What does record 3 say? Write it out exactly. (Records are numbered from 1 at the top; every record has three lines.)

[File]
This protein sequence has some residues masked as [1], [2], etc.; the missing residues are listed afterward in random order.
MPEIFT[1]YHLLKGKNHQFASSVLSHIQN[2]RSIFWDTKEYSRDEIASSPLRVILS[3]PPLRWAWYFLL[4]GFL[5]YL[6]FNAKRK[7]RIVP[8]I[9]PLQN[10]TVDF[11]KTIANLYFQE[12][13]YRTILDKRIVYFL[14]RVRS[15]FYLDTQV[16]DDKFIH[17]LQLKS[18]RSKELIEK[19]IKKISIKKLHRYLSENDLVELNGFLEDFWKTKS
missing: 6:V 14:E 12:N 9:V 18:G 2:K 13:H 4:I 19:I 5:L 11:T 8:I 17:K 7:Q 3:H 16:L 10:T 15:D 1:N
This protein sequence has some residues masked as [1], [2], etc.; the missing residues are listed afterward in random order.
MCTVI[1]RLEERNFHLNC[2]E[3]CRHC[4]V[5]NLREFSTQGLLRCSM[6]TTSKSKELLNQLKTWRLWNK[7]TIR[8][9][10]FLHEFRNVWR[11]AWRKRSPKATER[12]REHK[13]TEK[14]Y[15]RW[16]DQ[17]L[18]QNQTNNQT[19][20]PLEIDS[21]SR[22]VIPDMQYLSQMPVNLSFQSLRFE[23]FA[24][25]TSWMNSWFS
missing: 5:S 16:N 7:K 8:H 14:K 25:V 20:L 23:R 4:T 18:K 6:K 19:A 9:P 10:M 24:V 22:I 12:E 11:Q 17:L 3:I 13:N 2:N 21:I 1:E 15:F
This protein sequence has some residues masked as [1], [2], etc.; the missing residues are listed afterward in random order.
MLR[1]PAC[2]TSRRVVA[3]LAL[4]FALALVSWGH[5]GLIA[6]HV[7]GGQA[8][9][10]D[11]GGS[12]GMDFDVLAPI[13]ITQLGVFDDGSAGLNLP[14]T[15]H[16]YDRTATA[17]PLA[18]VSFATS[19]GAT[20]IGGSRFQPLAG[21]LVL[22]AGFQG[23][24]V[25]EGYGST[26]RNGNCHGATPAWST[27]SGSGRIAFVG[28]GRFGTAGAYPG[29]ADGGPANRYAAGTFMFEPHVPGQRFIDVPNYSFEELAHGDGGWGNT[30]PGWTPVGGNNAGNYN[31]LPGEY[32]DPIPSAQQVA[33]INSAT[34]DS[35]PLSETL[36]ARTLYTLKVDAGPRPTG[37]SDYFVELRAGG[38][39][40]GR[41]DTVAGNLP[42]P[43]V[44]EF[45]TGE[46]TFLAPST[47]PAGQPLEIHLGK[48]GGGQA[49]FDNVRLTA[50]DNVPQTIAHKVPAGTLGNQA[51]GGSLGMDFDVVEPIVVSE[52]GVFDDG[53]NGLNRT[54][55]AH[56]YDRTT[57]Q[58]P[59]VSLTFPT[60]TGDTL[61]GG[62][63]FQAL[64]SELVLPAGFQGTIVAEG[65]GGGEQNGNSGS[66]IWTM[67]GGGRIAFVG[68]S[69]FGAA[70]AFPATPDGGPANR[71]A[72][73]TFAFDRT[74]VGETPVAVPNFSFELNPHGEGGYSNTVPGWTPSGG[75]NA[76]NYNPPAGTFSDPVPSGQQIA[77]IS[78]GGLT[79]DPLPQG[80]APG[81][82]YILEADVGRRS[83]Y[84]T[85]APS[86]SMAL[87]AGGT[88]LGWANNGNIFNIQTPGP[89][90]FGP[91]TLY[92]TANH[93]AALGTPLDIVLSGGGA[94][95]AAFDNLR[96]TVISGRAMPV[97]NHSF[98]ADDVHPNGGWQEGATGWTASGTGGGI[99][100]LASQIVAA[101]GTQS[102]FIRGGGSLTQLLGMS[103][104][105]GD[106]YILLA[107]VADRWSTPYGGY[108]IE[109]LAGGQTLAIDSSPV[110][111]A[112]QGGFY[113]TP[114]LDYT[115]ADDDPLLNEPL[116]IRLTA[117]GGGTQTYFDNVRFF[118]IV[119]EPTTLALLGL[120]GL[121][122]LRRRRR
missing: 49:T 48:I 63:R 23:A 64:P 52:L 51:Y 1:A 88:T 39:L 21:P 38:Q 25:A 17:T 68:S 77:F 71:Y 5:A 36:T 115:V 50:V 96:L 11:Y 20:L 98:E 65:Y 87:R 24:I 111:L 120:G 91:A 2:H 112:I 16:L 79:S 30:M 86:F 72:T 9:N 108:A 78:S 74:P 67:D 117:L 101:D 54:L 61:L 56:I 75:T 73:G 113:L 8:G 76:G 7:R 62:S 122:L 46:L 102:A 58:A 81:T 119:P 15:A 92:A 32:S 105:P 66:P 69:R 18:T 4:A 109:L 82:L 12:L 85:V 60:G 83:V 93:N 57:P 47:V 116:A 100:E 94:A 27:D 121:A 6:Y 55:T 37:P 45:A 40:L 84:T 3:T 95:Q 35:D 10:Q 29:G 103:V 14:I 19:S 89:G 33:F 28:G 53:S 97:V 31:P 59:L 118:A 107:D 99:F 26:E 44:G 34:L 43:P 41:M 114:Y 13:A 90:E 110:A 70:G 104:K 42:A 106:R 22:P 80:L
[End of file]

This protein sequence has some residues masked as [1], [2], etc.; the missing residues are listed afterward in random order.
MLR[1]PAC[2]TSRRVVA[3]LAL[4]FALALVSWGH[5]GLIA[6]HV[7]GGQA[8][9][10]D[11]GGS[12]GMDFDVLAPI[13]ITQLGVFDDGSAGLNLP[14]T[15]H[16]YDRTATA[17]PLA[18]VSFATS[19]GAT[20]IGGSRFQPLAG[21]LVL[22]AGFQG[23][24]V[25]EGYGST[26]RNGNCHGATPAWST[27]SGSGRIAFVG[28]GRFGTAGAYPG[29]ADGGPANRYAAGTFMFEPHVPGQRFIDVPNYSFEELAHGDGGWGNT[30]PGWTPVGGNNAGNYN[31]LPGEY[32]DPIPSAQQVA[33]INSAT[34]DS[35]PLSETL[36]ARTLYTLKVDAGPRPTG[37]SDYFVELRAGG[38][39][40]GR[41]DTVAGNLP[42]P[43]V[44]EF[45]TGE[46]TFLAPST[47]PAGQPLEIHLGK[48]GGGQA[49]FDNVRLTA[50]DNVPQTIAHKVPAGTLGNQA[51]GGSLGMDFDVVEPIVVSE[52]GVFDDG[53]NGLNRT[54][55]AH[56]YDRTT[57]Q[58]P[59]VSLTFPT[60]TGDTL[61]GG[62][63]FQAL[64]SELVLPAGFQGTIVAEG[65]GGGEQNGNSGS[66]IWTM[67]GGGRIAFVG[68]S[69]FGAA[70]AFPATPDGGPANR[71]A[72][73]TFAFDRT[74]VGETPVAVPNFSFELNPHGEGGYSNTVPGWTPSGG[75]NA[76]NYNPPAGTFSDPVPSGQQIA[77]IS[78]GGLT[79]DPLPQG[80]APG[81][82]YILEADVGRRS[83]Y[84]T[85]APS[86]SMAL[87]AGGT[88]LGWANNGNIFNIQTPGP[89][90]FGP[91]TLY[92]TANH[93]AALGTPLDIVLSGGGA[94][95]AAFDNLR[96]TVISGRAMPV[97]NHSF[98]ADDVHPNGGWQEGATGWTASGTGGGI[99][100]LASQIVAA[101]GTQS[102]FIRGGGSLTQLLGMS[103][104][105]GD[106]YILLA[107]VADRWSTPYGGY[108]IE[109]LAGGQTLAIDSSPV[110][111]A[112]QGGFY[113]TP[114]LDYT[115]ADDDPLLNEPL[116]IRLTA[117]GGGTQTYFDNVRFF[118]IV[119]EPTTLALLGL[120]GL[121][122]LRRRRR
missing: 49:T 48:I 63:R 23:A 64:P 52:L 51:Y 1:A 88:T 39:L 21:P 38:Q 25:A 17:T 68:S 77:F 71:Y 5:A 36:T 115:V 50:V 96:L 11:Y 20:L 98:E 65:Y 87:R 24:I 111:L 120:G 91:A 2:H 112:I 16:L 79:S 30:M 86:F 72:T 9:N 108:A 78:S 74:P 67:D 117:L 101:D 54:L 61:L 56:I 75:T 73:G 113:L 8:G 76:G 7:R 62:S 122:L 46:L 102:A 58:A 81:T 119:P 15:A 92:A 32:S 105:P 66:P 69:R 18:T 4:A 109:L 82:L 12:L 85:V 60:G 83:V 93:N 57:P 47:V 116:A 100:E 94:A 27:D 121:A 6:Y 55:T 37:P 45:A 40:L 84:T 3:T 95:Q 35:D 10:Q 29:G 103:V 14:I 19:S 89:G 33:F 28:G 53:S 97:V 31:P 59:L 118:A 107:D 99:F 26:E 44:G 34:L 43:P 41:M 114:Y 13:A 90:E 110:A 70:G 104:K 42:A 106:R 22:P 80:L